Good for the public, but not if you want to setup your own. :(

  12. Let's take a look at two scenarios here:

    1. You have VoIP with a Manila number (assuming that this is possible). Your call to another Manila number will be routed to the local PSTN only.
    Your call will be considered a local call since you have a local VoIP number.

    But why should you opt for that? aioshin is right! just take advantage of the local telephone system.
    if you call Cebu, Davao, or any regional number, local NDD charges will apply - depending on the type of subscription that you have.

    2. You have a VoIP with a US number. If you call another US number, your call will pass thru the US telco PSTN.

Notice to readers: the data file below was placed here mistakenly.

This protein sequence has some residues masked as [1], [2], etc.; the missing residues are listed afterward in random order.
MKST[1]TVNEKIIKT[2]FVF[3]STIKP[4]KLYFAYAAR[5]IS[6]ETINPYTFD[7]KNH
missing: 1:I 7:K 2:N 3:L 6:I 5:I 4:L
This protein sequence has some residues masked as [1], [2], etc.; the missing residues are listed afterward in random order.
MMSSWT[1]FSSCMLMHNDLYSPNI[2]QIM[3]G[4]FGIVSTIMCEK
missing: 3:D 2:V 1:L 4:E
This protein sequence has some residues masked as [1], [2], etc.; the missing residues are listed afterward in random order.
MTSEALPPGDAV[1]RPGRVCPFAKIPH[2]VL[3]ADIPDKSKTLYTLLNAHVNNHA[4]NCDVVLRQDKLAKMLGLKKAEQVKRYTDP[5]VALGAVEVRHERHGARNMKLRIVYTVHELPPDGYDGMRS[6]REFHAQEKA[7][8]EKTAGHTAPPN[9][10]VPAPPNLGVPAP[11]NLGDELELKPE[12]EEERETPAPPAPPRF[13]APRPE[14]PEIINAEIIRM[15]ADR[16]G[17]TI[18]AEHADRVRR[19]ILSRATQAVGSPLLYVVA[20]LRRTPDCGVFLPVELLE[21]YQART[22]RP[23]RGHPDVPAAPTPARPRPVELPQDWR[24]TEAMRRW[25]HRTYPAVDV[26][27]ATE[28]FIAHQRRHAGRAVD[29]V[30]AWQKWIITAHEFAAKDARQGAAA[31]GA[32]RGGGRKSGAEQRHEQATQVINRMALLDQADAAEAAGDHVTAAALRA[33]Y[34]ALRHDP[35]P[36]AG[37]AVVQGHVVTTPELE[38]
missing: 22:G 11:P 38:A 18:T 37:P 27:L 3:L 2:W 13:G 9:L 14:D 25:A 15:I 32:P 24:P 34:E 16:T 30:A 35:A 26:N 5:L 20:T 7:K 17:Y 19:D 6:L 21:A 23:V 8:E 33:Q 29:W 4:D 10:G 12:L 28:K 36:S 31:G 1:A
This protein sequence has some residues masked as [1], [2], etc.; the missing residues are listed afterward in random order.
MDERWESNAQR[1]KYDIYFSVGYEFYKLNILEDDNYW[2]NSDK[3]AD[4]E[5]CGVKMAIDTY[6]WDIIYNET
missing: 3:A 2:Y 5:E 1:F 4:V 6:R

In this scenario, you take advantage of the VoIP system as it bypasses the Philippines telco PSTN that charges exhorbitant IDD call.
    But if you call Manila, or other caountries for that matter, you will be charged LESS than the usual IDD calls that originate from the US.
    For example, calling Singapore will only cost US$0.02 cents/minute (or Php 1.10/minute).

    The main idea here is: if your objective is to call as many as US number as you can, say for business purposes, then VoIP is for you.
    If you have a nurse-relative in CA, then get a CA VoIP number so that your relative can 'call you back' anytime at local toll only.
    If your relative is in the UK, then get a UK number.
    And so on . . .

    As Neo said, "if its SIP to SIP or any P2P protocol" then your ISP has no business charging you anything, even a single centavo.